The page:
Muted 'Me Too' movement


When the throngs of women began coming forward detailing outrageous instances of sexual harassment and assault at the hands of disgraced movie mogul Harvey Weinstein, it didn’t take long before they were lauded as brave, strong, and voices to be heard. The women were supported, and encouraged, and believed.

Yet, here we are once again with a litany of young women describing, in horrific detail, the repeated acts of sexual harassment by a powerful political figure. And crickets.

Where is the outrage? Where are the celebrities championing these women? Where is the Time cover encouraging even more women to come forward and share their stories?

These young girls all alleging sexual harassment — and, in some cases, assault — by the sitting New York governor have not found the open arms of the Hollywood “Me Too” movement, and it’s a cold isolation I know all too well.

After coming forward as the first public case of “Me Too” on Wall Street, my experience was anything but gestures of support, encouragement, and a welcome into the safe haven shared by fellow survivors. Instead, I was ostracized from the career in asset management that I had spent decades building, and the industry where I shattered glass ceilings was raining down on me with those same shards of glass.

It is important to validate the sexual harassment and gender discriminatory experiences of women — because it not only happens on Wall Street, but on Main Street. Dozens of women have contacted me with their stories, and sadly, the harassment component isn’t the only battle they face.

These women have dealt with inappropriate sexual advances along with challenges in getting promoted or fairly compensated. They are dealing with the hurdles of inequitable compensation, being judged — sometimes unconsciously — on the basis of unfair female stereotypes, and bosses who penalize them for having child care issues, or even cancer.

Most of these women are terrified to come forward, and you need not look far to wonder why. They see what happened to my career after a New York Times article. Landon Thomas was the original reporter who penned an article about my situation — really an article about the culture of TCW Group being a Petri dish for all forms of harassment and discrimination.

Sounded promising, but unfortunately, Thomas’ article was tossed, and his interview files deemed radioactive when he was fired due to his association with Jeffrey Epstein. Oh, the irony.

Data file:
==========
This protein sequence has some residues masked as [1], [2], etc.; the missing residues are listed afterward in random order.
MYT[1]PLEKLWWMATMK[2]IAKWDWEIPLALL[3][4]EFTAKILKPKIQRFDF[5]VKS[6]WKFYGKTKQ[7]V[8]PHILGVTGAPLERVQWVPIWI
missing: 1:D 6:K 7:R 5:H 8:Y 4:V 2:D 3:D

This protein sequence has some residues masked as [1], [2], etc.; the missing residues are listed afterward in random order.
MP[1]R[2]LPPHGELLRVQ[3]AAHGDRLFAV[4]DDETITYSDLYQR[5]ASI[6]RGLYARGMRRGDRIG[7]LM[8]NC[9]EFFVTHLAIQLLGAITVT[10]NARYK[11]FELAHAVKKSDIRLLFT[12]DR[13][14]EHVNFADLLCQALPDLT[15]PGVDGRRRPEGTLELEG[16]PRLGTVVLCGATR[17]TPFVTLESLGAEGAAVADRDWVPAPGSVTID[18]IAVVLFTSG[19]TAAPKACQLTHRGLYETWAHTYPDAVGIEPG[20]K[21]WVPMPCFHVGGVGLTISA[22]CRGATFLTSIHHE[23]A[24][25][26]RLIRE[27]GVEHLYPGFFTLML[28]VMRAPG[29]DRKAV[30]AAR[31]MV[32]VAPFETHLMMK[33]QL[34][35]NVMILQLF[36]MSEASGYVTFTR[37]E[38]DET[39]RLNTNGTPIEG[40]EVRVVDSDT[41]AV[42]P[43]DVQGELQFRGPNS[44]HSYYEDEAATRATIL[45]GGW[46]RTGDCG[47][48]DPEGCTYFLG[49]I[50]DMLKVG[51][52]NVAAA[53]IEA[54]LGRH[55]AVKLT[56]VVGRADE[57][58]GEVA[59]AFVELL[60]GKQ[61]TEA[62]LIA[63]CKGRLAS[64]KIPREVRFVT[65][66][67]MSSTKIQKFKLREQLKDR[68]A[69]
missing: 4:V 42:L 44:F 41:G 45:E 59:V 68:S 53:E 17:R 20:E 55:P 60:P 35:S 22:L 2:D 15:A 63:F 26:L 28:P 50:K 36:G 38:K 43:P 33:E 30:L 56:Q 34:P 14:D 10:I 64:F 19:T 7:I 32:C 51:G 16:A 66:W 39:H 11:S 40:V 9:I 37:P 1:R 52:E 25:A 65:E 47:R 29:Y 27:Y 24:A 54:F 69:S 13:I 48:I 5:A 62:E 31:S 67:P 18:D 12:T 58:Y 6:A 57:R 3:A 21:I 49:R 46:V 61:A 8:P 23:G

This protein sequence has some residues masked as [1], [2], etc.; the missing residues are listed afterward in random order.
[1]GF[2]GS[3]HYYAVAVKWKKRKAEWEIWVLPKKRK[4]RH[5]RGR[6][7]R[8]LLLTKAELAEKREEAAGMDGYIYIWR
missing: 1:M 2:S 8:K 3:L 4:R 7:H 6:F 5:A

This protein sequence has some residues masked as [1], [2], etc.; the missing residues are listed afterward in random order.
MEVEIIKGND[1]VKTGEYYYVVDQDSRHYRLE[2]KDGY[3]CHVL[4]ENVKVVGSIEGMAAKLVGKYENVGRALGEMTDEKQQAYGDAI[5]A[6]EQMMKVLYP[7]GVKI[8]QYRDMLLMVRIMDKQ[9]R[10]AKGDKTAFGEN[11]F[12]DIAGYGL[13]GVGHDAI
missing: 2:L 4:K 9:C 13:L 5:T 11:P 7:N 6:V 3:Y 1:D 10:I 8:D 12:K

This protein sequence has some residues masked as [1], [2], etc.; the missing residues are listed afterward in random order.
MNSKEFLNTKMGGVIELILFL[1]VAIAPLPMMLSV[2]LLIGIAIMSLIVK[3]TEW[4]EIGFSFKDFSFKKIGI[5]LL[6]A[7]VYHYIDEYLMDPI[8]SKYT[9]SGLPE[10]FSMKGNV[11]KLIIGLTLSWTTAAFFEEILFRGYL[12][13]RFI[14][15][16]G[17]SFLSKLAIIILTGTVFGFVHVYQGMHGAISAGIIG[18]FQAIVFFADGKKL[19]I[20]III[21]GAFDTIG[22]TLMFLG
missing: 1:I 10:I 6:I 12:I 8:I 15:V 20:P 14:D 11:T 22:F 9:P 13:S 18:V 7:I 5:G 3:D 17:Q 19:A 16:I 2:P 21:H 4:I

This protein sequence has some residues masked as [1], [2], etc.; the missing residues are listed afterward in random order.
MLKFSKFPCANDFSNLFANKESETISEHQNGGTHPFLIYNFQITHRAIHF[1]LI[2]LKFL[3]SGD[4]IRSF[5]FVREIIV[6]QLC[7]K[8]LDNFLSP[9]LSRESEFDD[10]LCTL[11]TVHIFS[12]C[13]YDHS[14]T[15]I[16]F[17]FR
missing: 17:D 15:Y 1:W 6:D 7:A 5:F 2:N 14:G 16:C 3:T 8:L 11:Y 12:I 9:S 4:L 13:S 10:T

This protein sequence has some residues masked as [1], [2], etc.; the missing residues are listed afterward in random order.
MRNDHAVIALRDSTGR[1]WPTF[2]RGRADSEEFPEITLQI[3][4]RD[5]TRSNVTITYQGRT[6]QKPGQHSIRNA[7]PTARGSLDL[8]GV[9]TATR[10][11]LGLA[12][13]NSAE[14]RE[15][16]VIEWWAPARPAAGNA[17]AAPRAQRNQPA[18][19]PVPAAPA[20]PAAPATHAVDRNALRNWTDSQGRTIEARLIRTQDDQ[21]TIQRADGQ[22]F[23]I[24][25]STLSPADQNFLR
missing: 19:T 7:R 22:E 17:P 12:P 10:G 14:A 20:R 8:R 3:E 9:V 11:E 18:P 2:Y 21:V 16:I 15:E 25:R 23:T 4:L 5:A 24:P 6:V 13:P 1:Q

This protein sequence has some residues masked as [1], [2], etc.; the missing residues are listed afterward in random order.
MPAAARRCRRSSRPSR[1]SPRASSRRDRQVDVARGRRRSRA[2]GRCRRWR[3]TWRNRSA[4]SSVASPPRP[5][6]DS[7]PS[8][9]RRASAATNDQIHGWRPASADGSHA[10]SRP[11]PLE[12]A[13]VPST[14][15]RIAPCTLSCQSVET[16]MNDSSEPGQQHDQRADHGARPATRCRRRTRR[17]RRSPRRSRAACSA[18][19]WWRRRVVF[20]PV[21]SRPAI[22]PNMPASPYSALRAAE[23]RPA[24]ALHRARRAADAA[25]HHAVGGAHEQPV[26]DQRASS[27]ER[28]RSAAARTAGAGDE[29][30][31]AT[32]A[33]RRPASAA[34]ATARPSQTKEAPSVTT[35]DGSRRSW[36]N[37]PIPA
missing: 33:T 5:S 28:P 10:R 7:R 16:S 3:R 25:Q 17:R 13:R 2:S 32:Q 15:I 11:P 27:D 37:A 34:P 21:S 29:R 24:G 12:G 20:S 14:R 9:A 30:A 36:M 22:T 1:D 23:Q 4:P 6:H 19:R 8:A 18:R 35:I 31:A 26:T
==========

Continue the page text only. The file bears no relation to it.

The ultimate reporter, when I apologized for not being able to remember exact details about a breakup, nastily criticized my not being able to remember details of “hookups” either. This is the same sort of doubt that those victims of Andrew Cuomo — with Catholic priests, Olympic coaches, Epstein, etc. — have encountered.

The focus needs to be on that doubt. Does anyone realize just how difficult it is to come forward? Can you, for one second, imagine the mental gymnastics that takes place when weighing the scales of standing up for yourself and standing up for what you know to be right, versus keeping complicit, and therefore keeping your career intact and continuing to bring home the paycheck that pays your bills?

Trust me when I say there is always a tiny voice whispering, “Keep quiet.” A tiny voice reminding you that there must have been some level of encouragement or complicity on your part for this unwanted attention to have occurred. A tiny voice asking if there was something you did to cause that person with power to treat you that way.

Sexual harassment and assault are just other forms of abuse of power, and sadly our society has historically conferred power to men. Sexual harassment and gender discrimination are inevitable in finance, where men outnumber women 9-to-1 despite statistical evidence of outperformance by women.

“Me Too” alone will not solve this problem. Wall Street is not going to change until women are able to garner a large share of the money and resultant power.

And powerful men love to push the mute button in the form of arbitration clauses in employment contracts. These non-disclosure agreements only exacerbate the issue by keeping complaints confidential, eliminating the ability to influence and mobilize public opinion.

What can women do? Hit them where it hurts: the pocketbook. The silent majority in this equation are the investors whose retirement and savings dollars are Wall Street’s lifeblood. They have the leverage over and deserve to benefit from gender fairness, ensuring the most qualified people — no matter their gender — will be in positions to perform best for investors.

However, the pension boards with all their public talk of diversity and fairness, refuse to vote with their feet and pull money from firms who tolerate all-male investment teams, gender discrimination, and even sexual harassment.

For women working in both politics and finance, success and the ability to provide for their families depend on ignoring and being complicit in the offensive behavior that can come with the territory. Ultimately, we all pay the price for the maintenance of the imbalance of power.

It’s time to take the finger of power off the mute button.

The author is a candidate for mayor.

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Sarah Tirschwell,